On This Day:

Fermi produces the first nuclear chain reaction, Dec 2, 1942:

"On this day, Enrico Fermi, the Italian-born Nobel Prize-winning physicist, directs and controls the first nuclear chain reaction in his laboratory beneath the bleachers of Stagg Field at the University of Chicago, ushering in the nuclear age. Upon successful completion of the experiment, a coded message was transmitted to President Roosevelt: "The Italian navigator has landed in the new world."

Following on England's Sir James Chadwick's discovery of the neutron and the Curies' production of artificial radioactivity, Fermi, a full-time professor of physics at the University of Florence, focused his work on producing radioactivity by manipulating the speed of neutrons derived from radioactive beryllium. Further similar experimentation with other elements, including uranium 92, produced new radioactive substances; Fermi's colleagues believed he had created a new "transuranic" element with an atomic number of 93, the result of uranium 92 capturing a neuron while under bombardment, thus increasing its atomic weight. Fermi remained skeptical about his discovery, despite the enthusiasm of his fellow physicists. He became a believer in 1938, when he was awarded the Nobel Prize in physics for "his identification of new radioactive elements." Although travel was restricted for men whose work was deemed vital to national security, Fermi was given permission to leave Italy and go to Sweden to receive his prize. He and his wife, Laura, who was Jewish, never returned; both feared and despised Mussolini's fascist regime.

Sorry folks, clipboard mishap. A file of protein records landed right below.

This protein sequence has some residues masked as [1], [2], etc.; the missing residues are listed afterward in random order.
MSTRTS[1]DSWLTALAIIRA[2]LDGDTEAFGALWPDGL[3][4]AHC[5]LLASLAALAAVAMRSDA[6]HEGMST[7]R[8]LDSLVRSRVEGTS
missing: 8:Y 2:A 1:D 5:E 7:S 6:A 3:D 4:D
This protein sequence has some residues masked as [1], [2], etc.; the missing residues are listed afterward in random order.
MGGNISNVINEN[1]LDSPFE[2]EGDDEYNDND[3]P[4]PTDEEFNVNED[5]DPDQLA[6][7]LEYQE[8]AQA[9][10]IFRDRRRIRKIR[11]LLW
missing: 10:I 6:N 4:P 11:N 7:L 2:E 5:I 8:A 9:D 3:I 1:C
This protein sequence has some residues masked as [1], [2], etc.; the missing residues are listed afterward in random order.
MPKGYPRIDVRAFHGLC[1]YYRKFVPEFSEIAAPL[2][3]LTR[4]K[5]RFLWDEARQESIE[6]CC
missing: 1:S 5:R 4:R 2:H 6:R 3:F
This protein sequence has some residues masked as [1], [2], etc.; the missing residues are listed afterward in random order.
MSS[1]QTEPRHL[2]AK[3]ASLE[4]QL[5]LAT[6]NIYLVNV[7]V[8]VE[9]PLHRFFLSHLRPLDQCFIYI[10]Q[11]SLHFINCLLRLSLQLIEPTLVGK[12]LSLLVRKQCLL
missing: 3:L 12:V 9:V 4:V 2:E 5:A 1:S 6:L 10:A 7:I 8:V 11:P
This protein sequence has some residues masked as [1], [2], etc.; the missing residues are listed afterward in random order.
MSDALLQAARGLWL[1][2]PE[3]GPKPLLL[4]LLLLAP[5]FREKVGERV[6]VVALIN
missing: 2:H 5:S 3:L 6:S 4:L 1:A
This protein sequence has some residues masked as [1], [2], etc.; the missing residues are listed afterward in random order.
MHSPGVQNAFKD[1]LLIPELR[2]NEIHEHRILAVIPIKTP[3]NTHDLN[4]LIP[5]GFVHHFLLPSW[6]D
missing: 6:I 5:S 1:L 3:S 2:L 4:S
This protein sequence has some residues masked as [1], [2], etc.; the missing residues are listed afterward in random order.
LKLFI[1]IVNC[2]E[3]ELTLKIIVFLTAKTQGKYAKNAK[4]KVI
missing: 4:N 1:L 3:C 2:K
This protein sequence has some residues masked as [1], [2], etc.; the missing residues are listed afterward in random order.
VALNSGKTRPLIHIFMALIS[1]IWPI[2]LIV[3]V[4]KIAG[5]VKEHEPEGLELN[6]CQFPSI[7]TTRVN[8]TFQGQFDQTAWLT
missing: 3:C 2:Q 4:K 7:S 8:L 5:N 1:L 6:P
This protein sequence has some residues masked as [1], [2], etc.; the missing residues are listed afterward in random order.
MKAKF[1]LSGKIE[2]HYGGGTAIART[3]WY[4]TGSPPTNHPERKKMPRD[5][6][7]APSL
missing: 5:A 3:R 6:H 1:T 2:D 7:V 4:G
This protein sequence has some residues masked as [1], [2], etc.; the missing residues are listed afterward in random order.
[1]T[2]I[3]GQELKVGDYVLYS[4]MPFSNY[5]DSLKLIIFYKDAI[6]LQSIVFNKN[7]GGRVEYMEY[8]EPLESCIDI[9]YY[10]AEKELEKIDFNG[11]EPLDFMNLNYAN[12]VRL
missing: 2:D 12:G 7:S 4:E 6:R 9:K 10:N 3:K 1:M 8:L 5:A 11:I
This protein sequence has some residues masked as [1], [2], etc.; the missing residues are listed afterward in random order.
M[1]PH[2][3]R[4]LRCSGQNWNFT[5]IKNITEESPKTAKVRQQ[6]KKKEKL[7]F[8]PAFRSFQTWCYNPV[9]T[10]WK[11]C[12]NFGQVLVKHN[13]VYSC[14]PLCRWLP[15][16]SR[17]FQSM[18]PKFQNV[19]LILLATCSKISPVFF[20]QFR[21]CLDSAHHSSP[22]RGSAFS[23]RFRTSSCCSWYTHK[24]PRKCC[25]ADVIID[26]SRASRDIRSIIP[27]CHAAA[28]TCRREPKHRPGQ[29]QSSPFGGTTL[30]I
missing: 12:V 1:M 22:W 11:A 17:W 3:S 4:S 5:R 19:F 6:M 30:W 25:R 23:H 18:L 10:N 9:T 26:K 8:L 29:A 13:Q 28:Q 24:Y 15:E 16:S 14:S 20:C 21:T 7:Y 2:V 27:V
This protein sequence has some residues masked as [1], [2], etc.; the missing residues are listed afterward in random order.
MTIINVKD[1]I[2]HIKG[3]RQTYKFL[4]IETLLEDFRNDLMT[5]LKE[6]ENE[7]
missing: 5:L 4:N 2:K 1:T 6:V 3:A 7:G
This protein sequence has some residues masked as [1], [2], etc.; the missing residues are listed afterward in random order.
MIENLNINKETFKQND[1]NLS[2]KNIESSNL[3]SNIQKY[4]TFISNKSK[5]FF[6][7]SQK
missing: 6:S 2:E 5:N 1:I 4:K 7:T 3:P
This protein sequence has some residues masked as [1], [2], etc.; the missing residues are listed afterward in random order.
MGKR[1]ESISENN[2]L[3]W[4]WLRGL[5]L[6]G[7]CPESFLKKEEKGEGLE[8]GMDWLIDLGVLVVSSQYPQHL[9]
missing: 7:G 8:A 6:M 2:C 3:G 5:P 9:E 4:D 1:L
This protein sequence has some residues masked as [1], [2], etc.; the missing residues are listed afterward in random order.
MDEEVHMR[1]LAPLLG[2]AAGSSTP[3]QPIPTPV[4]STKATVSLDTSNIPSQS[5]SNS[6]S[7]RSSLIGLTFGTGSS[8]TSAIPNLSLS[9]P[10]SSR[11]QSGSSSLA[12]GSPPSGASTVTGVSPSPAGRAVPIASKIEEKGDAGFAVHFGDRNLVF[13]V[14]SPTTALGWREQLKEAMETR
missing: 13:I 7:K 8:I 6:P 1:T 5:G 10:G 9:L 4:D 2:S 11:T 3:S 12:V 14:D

Fermi immigrated to New York City--Columbia University, specifically, where he recreated many of his experiments with Niels Bohr, the Danish-born physicist, who suggested the possibility of a nuclear chain reaction. Fermi and others saw the possible military applications of such an explosive power, and quickly composed a letter warning President Roosevelt of the perils of a German atomic bomb. The letter was signed and delivered to the president by Albert Einstein on October 11, 1939. The Manhattan Project, the American program to create its own atomic bomb, was the result.